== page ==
The wearing away of that progressivism has been an effect of world shift — the atomisation via technology and a revived neoliberalism. But in Australia it has connected with elements that were already here, as part of a settler capitalist heritage. Thus we are no longer turning a blind eye to the “hunting party” massacres of Indigenous Australians that went into the 1930s — but our indifference to the disastrous gap in Indigenous and non-Indigenous health cuts with that grain. More money would ameliorate a lot of these problems in a trice. When remote-area white people got sick we invented the Royal Flying Doctor Service — how expensive was a goddamn house call in a plane? When black people get renal failure we can’t state-fund mobile dialysis. That is a racism of process pure and simple.

But to rend one’s garments over this and a hundred other things, and construct them as authored acts of evil is, perversely, to play the same game as the right — to construct an imaginary Australia of the “fair go”, uninfected by the real world, that we have fallen away from. Who are we worse than? European nations authoring total genocides within living memory? Sweden, inventor of biological racism? The US, which executes teen criminals? The UK, whose ruling class destroyed its cities to destroy working class politics? New Zealand — ok, we’re worse than New Zealand.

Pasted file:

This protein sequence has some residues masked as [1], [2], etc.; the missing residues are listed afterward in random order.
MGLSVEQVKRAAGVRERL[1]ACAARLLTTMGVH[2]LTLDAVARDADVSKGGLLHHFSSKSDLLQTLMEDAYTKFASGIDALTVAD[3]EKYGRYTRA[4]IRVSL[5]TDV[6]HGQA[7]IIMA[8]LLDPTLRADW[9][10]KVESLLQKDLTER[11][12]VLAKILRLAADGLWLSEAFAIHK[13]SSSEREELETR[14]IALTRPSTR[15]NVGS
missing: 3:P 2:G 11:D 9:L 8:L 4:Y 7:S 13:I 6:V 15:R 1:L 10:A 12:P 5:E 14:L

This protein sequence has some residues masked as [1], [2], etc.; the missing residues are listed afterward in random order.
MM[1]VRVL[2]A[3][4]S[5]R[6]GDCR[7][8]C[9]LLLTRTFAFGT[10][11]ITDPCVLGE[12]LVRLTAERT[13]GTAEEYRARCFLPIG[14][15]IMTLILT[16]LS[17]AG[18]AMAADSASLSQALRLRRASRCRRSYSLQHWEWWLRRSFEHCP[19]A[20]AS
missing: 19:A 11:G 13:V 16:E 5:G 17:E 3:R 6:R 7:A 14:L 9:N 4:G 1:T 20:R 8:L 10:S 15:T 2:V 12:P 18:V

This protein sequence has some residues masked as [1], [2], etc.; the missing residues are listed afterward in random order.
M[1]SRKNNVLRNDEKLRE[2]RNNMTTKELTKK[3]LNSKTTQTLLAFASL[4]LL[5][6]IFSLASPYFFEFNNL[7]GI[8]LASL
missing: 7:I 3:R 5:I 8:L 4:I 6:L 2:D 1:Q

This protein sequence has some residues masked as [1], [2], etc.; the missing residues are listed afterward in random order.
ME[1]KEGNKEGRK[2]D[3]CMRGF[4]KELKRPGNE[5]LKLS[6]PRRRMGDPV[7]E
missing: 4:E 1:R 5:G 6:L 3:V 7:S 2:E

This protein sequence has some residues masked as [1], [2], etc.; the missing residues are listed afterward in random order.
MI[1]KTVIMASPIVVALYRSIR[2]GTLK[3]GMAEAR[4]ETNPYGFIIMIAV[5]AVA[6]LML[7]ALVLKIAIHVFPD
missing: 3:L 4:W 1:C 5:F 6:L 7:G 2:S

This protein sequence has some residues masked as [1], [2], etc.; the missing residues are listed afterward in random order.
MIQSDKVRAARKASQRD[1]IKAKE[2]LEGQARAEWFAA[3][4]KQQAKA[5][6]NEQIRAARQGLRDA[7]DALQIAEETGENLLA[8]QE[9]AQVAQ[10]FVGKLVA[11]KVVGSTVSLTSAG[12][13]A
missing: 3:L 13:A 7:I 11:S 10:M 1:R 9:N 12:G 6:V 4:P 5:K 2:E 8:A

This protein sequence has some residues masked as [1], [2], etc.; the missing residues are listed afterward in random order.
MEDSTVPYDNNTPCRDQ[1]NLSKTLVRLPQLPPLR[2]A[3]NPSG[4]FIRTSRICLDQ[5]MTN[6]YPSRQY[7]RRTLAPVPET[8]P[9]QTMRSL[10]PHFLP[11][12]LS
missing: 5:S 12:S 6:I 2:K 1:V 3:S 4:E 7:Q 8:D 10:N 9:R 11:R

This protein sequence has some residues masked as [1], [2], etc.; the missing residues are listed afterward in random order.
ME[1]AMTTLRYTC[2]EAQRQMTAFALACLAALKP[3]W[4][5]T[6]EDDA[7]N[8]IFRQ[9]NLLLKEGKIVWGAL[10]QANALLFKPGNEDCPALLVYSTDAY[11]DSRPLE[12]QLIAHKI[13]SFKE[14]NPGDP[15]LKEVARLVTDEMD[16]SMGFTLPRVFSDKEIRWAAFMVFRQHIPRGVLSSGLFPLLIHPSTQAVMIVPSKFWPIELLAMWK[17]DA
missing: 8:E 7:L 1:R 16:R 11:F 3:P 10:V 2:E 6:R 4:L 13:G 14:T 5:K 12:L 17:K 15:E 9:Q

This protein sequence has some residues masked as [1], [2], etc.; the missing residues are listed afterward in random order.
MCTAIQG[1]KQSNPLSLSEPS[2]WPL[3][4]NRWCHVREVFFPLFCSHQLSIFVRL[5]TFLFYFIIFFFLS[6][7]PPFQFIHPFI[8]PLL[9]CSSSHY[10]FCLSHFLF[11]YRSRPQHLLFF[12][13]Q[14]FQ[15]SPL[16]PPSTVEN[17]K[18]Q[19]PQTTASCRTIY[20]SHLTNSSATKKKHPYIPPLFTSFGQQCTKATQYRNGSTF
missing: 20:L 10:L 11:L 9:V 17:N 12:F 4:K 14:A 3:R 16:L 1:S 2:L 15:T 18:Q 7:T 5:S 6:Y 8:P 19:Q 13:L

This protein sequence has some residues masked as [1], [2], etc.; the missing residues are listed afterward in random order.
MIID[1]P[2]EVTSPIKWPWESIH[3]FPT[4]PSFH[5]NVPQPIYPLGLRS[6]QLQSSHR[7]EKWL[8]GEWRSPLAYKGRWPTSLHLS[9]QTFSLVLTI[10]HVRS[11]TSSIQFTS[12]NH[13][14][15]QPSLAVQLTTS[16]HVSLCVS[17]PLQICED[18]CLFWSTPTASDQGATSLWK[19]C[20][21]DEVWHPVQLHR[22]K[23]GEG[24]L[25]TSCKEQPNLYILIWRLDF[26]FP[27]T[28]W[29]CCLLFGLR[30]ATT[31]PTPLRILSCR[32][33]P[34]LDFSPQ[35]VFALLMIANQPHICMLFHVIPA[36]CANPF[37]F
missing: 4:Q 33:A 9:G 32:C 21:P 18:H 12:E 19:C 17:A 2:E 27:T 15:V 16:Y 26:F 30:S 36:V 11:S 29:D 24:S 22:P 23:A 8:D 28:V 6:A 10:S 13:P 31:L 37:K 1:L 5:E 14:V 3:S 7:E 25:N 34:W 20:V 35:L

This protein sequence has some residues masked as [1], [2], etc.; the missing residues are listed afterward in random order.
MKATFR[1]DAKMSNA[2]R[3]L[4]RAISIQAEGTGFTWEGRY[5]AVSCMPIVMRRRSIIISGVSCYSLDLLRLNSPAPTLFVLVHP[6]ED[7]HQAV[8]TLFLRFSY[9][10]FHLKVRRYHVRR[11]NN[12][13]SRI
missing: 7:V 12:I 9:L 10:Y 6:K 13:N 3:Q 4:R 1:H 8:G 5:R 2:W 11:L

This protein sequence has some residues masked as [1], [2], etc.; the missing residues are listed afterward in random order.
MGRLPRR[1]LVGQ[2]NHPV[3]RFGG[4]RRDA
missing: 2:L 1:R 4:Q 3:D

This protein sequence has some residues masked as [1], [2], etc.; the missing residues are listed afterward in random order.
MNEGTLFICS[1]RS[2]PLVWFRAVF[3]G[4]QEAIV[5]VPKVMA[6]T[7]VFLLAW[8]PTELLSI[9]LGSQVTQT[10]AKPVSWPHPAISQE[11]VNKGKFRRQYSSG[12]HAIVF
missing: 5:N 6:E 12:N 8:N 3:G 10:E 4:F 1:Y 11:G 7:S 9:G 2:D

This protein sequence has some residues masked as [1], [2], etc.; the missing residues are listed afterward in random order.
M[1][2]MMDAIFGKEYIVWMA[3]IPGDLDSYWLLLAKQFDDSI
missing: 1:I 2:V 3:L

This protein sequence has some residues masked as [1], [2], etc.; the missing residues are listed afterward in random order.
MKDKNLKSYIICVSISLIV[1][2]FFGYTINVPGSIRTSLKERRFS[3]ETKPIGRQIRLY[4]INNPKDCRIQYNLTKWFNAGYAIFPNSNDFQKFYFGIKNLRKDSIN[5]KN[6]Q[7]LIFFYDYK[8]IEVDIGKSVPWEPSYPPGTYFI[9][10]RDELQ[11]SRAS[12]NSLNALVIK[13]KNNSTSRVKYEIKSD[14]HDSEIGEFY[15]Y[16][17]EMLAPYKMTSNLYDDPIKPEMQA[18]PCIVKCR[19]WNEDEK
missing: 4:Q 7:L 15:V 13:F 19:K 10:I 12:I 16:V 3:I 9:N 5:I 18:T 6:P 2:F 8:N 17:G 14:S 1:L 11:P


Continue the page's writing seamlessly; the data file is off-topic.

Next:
This has now become a counterproductive gotcha game in which white progressives outbid themselves in damning the place in a way that not only exaggerates malign political processes, but gives an entirely distorted picture of how they fit into larger world trends. To point that out is then held to be special pleading.

Quite aside from giving an incorrect picture of the world, the “shame” position — held programmatically, beyond momentary sentiment — is not one that can be sustained for long. The ego, whether individual or collective, must, to survive, reassert its autonomy, and that creates a reactive narcissism. That is exactly what has been happening on the Australian right now, and it would eventually happen on the progressive side, albeit in a different way.

Shame is an invitation to withdraw from collective national life altogether, into a class/group narcissism. The energy that would flow into politics is then reflowed into art, private life, self-cultivation. I suspect we have already seen the beginnings of this, and it explains various disjunctive events: many thousands of people marching down from their million dollar homes in Northcote and Brunswick to a January 26 abolish Australia Day rally, and cheering someone calling to “burn Australia down”, before going off to a $30 breakfast and a film at the Nova, would be an example.

The failure of “New Britannia” in the 19th century led a group of radicals to decamp for Paraguay and create “New Australia”. That is where many progressives are today; their own private Paraguay, taking their disengagement from their own nation as both a necessary and sufficient political act; an expression of virtue.

It ain’t, and Australia ain’t a uniquely evil place either — how many people, I wonder, have tweeted such sentiments from bloody Berlin, Melbourne North? We work with the progressive currents of our history, against its particular failings, make small advances where we can, and seize what opportunities for big initiatives come along. In pursuing that in a clear-eyed and reflexive fashion, the last thing we can afford is the luxury and self-flattery of shame.

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Peter Fray
Peter Fray
Editor-in-chief of Crikey